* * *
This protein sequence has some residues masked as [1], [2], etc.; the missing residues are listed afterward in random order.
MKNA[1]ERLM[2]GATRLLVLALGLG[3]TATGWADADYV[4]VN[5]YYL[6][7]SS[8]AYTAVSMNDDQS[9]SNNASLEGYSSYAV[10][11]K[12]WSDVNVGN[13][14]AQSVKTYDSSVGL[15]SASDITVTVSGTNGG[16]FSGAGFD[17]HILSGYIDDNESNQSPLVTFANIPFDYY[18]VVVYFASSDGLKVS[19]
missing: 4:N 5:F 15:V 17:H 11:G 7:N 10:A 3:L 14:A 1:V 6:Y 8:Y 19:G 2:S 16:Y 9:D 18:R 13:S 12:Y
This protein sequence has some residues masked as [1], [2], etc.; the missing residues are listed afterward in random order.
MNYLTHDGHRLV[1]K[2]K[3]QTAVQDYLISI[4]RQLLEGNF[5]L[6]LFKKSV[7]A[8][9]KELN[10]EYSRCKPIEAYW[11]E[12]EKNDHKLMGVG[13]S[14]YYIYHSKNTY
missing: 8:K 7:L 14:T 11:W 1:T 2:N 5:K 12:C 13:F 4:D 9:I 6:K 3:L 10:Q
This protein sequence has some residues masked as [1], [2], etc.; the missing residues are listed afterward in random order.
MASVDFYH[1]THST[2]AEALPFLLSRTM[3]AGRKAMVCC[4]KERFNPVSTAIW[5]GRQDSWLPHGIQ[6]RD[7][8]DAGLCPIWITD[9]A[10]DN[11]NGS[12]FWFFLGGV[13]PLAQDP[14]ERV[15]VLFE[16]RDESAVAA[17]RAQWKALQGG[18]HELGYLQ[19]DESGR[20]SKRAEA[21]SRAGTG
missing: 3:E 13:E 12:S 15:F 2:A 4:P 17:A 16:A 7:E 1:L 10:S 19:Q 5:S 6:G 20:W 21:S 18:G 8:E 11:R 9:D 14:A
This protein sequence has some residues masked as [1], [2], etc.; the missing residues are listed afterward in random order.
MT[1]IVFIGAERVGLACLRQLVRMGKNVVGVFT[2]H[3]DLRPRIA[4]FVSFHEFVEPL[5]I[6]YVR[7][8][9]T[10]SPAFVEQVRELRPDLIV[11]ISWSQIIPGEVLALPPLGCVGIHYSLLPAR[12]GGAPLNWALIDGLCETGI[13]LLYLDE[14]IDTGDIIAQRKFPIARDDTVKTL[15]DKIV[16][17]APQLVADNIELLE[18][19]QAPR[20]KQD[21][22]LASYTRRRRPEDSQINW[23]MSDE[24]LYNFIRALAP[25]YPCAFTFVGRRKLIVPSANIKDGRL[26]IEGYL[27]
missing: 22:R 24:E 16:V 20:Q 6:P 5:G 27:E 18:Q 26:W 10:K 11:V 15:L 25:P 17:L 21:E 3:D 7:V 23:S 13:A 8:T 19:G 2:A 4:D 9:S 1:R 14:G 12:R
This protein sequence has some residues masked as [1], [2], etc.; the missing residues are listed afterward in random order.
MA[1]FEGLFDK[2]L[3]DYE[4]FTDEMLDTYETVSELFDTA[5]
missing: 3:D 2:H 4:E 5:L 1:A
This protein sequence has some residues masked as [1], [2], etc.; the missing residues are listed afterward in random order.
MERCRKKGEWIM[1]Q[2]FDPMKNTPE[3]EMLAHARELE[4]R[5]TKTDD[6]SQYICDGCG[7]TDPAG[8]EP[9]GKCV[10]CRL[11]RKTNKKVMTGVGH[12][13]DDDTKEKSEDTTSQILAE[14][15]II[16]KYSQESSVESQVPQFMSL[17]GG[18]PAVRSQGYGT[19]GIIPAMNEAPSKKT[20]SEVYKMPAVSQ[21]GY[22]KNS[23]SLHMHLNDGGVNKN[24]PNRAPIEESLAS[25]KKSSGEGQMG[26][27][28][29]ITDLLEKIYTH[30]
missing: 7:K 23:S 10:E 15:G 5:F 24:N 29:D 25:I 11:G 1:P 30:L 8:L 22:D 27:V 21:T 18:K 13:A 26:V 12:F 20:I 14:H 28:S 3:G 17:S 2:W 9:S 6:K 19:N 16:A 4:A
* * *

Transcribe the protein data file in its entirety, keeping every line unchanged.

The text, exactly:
This protein sequence has some residues masked as [1], [2], etc.; the missing residues are listed afterward in random order.
MKNA[1]ERLM[2]GATRLLVLALGLG[3]TATGWADADYV[4]VN[5]YYL[6][7]SS[8]AYTAVSMNDDQS[9]SNNASLEGYSSYAV[10][11]K[12]WSDVNVGN[13][14]AQSVKTYDSSVGL[15]SASDITVTVSGTNGG[16]FSGAGFD[17]HILSGYIDDNESNQSPLVTFANIPFDYY[18]VVVYFASSDGLKVS[19]
missing: 4:N 5:F 15:V 17:H 11:G 7:N 10:A 3:L 14:A 1:V 6:Y 8:Y 19:G 2:S 16:Y 9:D 18:R 13:S 12:Y
This protein sequence has some residues masked as [1], [2], etc.; the missing residues are listed afterward in random order.
MNYLTHDGHRLV[1]K[2]K[3]QTAVQDYLISI[4]RQLLEGNF[5]L[6]LFKKSV[7]A[8][9]KELN[10]EYSRCKPIEAYW[11]E[12]EKNDHKLMGVG[13]S[14]YYIYHSKNTY
missing: 8:K 7:L 14:T 11:W 1:T 2:N 5:K 12:C 13:F 4:D 9:I 6:K 3:L 10:Q
This protein sequence has some residues masked as [1], [2], etc.; the missing residues are listed afterward in random order.
MASVDFYH[1]THST[2]AEALPFLLSRTM[3]AGRKAMVCC[4]KERFNPVSTAIW[5]GRQDSWLPHGIQ[6]RD[7][8]DAGLCPIWITD[9]A[10]DN[11]NGS[12]FWFFLGGV[13]PLAQDP[14]ERV[15]VLFE[16]RDESAVAA[17]RAQWKALQGG[18]HELGYLQ[19]DESGR[20]SKRAEA[21]SRAGTG
missing: 3:E 13:E 12:S 15:F 2:A 4:P 17:A 16:A 7:E 1:L 10:S 19:Q 5:S 6:G 20:W 21:S 18:G 8:E 11:R 9:D 14:A
This protein sequence has some residues masked as [1], [2], etc.; the missing residues are listed afterward in random order.
MT[1]IVFIGAERVGLACLRQLVRMGKNVVGVFT[2]H[3]DLRPRIA[4]FVSFHEFVEPL[5]I[6]YVR[7][8][9]T[10]SPAFVEQVRELRPDLIV[11]ISWSQIIPGEVLALPPLGCVGIHYSLLPAR[12]GGAPLNWALIDGLCETGI[13]LLYLDE[14]IDTGDIIAQRKFPIARDDTVKTL[15]DKIV[16][17]APQLVADNIELLE[18][19]QAPR[20]KQD[21][22]LASYTRRRRPEDSQINW[23]MSDE[24]LYNFIRALAP[25]YPCAFTFVGRRKLIVPSANIKDGRL[26]IEGYL[27]
missing: 22:R 24:E 16:V 20:Q 6:P 5:G 27:E 18:Q 26:W 10:K 11:V 15:L 25:P 17:L 21:E 3:D 7:V 23:S 13:A 8:T 19:G 2:A 4:D 9:S 1:R 14:G 12:R
This protein sequence has some residues masked as [1], [2], etc.; the missing residues are listed afterward in random order.
MA[1]FEGLFDK[2]L[3]DYE[4]FTDEMLDTYETVSELFDTA[5]
missing: 3:D 2:H 4:E 5:L 1:A
This protein sequence has some residues masked as [1], [2], etc.; the missing residues are listed afterward in random order.
MERCRKKGEWIM[1]Q[2]FDPMKNTPE[3]EMLAHARELE[4]R[5]TKTDD[6]SQYICDGCG[7]TDPAG[8]EP[9]GKCV[10]CRL[11]RKTNKKVMTGVGH[12][13]DDDTKEKSEDTTSQILAE[14][15]II[16]KYSQESSVESQVPQFMSL[17]GG[18]PAVRSQGYGT[19]GIIPAMNEAPSKKT[20]SEVYKMPAVSQ[21]GY[22]KNS[23]SLHMHLNDGGVNKN[24]PNRAPIEESLAS[25]KKSSGEGQMG[26][27][28][29]ITDLLEKIYTH[30]
missing: 7:K 23:S 10:E 15:G 5:F 24:N 29:D 25:I 11:G 1:P 30:L 8:L 22:D 27:V 21:T 18:K 13:A 26:V 12:F 20:I 14:H 28:S 3:G 17:S 2:W 9:S 6:K 19:N 16:A 4:A